Apple, Amazon, and… your business? Join the ranks of the planet’s biggest brands, and find out how CRM is the secret to their success
We’ve all experienced it – that feeling you get walking down the pavement, gazing through polished glass into the displays of the biggest high street stores. Maybe it’s a finely dressed mannequin in Zara, or a dazzling demonstration of the latest iPhone in the Apple Store. Perhaps it’s a billboard offering to fly you to the Bahamas, or put you in the leather-upholstered driver’s seat of a shiny BMW.
It’s a feeling of awe, a kind of wonderment at the sheer immensity of these big, bold brands. How did they do it? How did a handful of ambitious thinkers take simple ideas and grow them into instantly recognisable brands, into wildly successful institutions that reflect our values, our hopes, our beliefs… into companies worth hundreds of billions of pounds?
Well, they did it by retaining a firm focus on the customer. And they did that through the use of CRM (Customer Relationship Management). CRM refers to both:
- A type of software (such as Maximizer) that helps businesses manage leads, deals, and clients, and craft targeted marketing campaigns.
- The specific strategies via which a business engages and retains its existing customers.
With CRM, the Tescos and the Amazons of this world were able to not only win new customers, clients, and users – they could extract lifetime value from them. With targeted marketing campaigns, these brands hit the right people with the right offers – at exactly the right time.
So, what kind of lessons can you take from the best in the business? Is CRM the key with which you can unlock your own company’s potential, and fuel commercial growth on a scale that rivals the big guns? Let’s take a look at our top 10 CRM case studies from the world’s leading brands.
Jump to a brand:
Tesco is a truly global business. It’s one of the world’s top 10 retailers, with supermarkets across Asia, Europe, and North America. With more than 3,400 stores in the UK alone, you’ll probably know it as your first port of call for a spontaneous pint of milk, or for an indulgent £3 meal deal during your lunch hour. So, what’s the secret to Tesco’s success? Well, it boils down to one main reason: The Tesco Clubcard.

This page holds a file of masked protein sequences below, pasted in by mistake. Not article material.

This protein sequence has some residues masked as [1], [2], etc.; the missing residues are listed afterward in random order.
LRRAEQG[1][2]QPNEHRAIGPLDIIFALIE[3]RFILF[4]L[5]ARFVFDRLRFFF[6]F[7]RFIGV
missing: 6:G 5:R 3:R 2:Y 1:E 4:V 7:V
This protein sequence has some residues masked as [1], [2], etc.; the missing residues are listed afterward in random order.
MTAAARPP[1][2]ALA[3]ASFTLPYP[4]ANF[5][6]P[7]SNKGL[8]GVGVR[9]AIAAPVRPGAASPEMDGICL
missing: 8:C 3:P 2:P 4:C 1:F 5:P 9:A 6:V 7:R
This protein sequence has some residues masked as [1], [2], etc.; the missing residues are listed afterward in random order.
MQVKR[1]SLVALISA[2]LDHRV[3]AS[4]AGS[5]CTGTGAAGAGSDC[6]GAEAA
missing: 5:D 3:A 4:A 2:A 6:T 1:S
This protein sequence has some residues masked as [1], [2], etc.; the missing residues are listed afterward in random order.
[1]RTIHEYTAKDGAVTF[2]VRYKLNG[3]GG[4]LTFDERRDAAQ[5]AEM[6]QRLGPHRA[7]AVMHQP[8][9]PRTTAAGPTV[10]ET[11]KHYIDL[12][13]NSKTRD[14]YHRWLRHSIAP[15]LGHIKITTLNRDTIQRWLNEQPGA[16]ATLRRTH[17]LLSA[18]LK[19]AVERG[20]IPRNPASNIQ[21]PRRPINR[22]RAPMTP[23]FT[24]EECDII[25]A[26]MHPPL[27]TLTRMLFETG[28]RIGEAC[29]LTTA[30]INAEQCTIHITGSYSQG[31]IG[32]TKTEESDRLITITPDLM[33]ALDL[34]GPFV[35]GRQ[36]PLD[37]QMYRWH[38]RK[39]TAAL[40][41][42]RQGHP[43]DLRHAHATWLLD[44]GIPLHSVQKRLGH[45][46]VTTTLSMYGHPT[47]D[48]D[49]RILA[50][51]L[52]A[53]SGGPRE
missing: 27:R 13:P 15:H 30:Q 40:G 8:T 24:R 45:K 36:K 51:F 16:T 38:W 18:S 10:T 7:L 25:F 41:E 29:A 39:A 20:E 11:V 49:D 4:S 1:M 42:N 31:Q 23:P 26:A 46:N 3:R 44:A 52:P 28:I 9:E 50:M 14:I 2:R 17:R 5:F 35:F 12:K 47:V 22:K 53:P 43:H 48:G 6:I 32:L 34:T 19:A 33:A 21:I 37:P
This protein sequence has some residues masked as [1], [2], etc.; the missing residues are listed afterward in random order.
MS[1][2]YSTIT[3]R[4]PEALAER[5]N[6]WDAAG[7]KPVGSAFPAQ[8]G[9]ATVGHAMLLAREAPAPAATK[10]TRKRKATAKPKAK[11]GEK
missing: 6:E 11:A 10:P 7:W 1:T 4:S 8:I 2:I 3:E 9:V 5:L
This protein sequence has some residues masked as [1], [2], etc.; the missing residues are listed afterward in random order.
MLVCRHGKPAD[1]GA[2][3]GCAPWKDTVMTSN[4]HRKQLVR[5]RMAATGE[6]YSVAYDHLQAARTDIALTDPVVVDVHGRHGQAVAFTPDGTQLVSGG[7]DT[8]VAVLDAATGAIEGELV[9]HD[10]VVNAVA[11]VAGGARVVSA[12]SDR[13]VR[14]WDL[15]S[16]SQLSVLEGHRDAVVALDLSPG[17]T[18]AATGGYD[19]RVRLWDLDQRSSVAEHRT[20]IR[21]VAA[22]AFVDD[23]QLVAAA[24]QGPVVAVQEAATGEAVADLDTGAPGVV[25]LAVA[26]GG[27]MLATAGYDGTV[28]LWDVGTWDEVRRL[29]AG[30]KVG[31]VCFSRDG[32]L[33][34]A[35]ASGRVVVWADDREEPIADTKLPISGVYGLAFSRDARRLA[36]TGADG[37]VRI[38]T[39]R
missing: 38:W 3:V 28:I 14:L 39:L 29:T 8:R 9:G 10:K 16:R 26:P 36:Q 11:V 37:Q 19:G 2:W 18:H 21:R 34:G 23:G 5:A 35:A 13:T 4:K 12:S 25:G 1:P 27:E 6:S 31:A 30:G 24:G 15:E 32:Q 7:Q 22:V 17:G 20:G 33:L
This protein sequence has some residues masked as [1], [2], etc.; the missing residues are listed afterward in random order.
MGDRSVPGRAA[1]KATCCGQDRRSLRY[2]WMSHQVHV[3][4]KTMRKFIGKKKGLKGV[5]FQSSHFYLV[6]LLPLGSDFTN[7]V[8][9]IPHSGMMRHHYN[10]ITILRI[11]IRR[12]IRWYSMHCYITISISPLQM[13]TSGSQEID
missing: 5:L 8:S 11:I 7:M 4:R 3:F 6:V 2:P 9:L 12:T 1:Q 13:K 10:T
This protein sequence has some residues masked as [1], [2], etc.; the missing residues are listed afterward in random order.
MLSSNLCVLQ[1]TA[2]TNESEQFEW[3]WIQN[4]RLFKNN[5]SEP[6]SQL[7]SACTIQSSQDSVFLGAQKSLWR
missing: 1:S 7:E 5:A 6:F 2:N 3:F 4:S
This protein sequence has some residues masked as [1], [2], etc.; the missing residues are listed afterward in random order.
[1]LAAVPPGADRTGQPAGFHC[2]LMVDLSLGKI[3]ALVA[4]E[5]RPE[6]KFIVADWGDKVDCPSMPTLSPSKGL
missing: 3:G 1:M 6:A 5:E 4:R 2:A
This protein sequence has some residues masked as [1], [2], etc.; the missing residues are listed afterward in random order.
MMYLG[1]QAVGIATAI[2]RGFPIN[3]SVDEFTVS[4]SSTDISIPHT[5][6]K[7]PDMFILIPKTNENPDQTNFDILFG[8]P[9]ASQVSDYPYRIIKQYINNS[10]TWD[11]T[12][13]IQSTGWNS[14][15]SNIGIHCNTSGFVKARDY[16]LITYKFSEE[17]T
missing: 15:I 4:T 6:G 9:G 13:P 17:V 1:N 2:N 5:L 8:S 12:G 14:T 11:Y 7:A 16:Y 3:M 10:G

The Tesco Clubcard is Tesco’s way of rewarding its most loyal customers. For every pound you spend online or in-store, you’ll get a point. These points, when accumulated, can be traded in for Tesco Clubcard ‘vouchers’ (150 points gets you a £1.50 voucher).
A voucher can then be traded in for rewards, such as afternoon at Cineworld with the kids (a timeless experience), or an evening at Pizza Express (enjoy it while you can). Clubcard holders can also collect points at Tesco fuel stations, and by filling out feedback surveys online.
What’s in it for Tesco? Returning customers that are invested in the brand, and whose opinion Tesco can leverage to continue improving its growing basket of offerings.
This one needs no introduction. Founded by visionary Steve Jobs in 1976, this instantly recognisable brand is the apple of many a tech-lover’s eye. Apple has given us the iPad, iPhone, iMac, and Apple TV. But anyone who’s ever used one of its slick, stylish products knows that Apple’s appeal goes far beyond its niftiest handheld devices…
… because it’s how it treats its customers that’s the key to Apple’s success.
Let’s take Apple ID as an example. If you’ve ever used iTunes (Apple’s online music streaming service), you’ll have one – and if you’ve ever used an Apple device, you’ll have had to register it using an Apple ID, too.
These unique IDs synchronise across devices, remember music and film selections, and provide personalised recommendations based on what’s been watched, or listened to. For the user, it offers convenience. And for Apple, it’s a constantly updating data set telling it exactly what its customers like, and allowing for effortless, targeted marketing.
It’s…. CRM, done well.
Uber arrived in 2009 to spearhead the ride-sharing revolution, and has quickly become a household name. But, with a huge host of new competitors driving costs down (not to mention a few other issues), Uber’s monopoly over its 95 million worldwide monthly users could be under threat. Can Uber hold on? And what can help us understand how successful Uber has been thus far in retaining its enormous customer base?